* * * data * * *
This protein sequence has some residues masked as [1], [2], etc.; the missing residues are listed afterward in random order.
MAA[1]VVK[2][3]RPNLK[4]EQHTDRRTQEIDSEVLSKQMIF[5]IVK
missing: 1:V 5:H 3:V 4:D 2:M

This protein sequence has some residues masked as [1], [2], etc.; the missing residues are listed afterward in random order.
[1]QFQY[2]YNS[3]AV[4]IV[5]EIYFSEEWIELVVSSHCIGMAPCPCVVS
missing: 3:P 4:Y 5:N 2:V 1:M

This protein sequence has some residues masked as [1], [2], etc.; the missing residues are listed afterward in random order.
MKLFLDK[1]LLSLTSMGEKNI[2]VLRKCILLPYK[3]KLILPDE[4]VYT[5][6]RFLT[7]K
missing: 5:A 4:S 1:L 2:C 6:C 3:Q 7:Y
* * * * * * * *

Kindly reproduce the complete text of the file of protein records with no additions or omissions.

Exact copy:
This protein sequence has some residues masked as [1], [2], etc.; the missing residues are listed afterward in random order.
MAA[1]VVK[2][3]RPNLK[4]EQHTDRRTQEIDSEVLSKQMIF[5]IVK
missing: 1:V 5:H 3:V 4:D 2:M

This protein sequence has some residues masked as [1], [2], etc.; the missing residues are listed afterward in random order.
[1]QFQY[2]YNS[3]AV[4]IV[5]EIYFSEEWIELVVSSHCIGMAPCPCVVS
missing: 3:P 4:Y 5:N 2:V 1:M

This protein sequence has some residues masked as [1], [2], etc.; the missing residues are listed afterward in random order.
MKLFLDK[1]LLSLTSMGEKNI[2]VLRKCILLPYK[3]KLILPDE[4]VYT[5][6]RFLT[7]K
missing: 5:A 4:S 1:L 2:C 6:C 3:Q 7:Y